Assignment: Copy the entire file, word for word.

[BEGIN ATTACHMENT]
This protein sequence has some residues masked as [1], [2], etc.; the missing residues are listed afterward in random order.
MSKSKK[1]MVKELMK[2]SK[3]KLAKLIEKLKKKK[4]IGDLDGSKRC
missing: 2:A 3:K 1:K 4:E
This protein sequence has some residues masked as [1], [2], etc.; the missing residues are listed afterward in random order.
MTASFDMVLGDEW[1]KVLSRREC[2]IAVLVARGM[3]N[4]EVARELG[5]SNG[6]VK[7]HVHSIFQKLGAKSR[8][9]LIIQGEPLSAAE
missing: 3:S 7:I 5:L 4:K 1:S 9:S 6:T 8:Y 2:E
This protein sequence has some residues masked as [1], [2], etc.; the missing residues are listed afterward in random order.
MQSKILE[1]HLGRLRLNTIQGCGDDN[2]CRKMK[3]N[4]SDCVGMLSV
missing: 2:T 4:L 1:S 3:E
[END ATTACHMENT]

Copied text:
This protein sequence has some residues masked as [1], [2], etc.; the missing residues are listed afterward in random order.
MSKSKK[1]MVKELMK[2]SK[3]KLAKLIEKLKKKK[4]IGDLDGSKRC
missing: 2:A 3:K 1:K 4:E
This protein sequence has some residues masked as [1], [2], etc.; the missing residues are listed afterward in random order.
MTASFDMVLGDEW[1]KVLSRREC[2]IAVLVARGM[3]N[4]EVARELG[5]SNG[6]VK[7]HVHSIFQKLGAKSR[8][9]LIIQGEPLSAAE
missing: 3:S 7:I 5:L 4:K 1:S 9:S 6:T 8:Y 2:E
This protein sequence has some residues masked as [1], [2], etc.; the missing residues are listed afterward in random order.
MQSKILE[1]HLGRLRLNTIQGCGDDN[2]CRKMK[3]N[4]SDCVGMLSV
missing: 2:T 4:L 1:S 3:E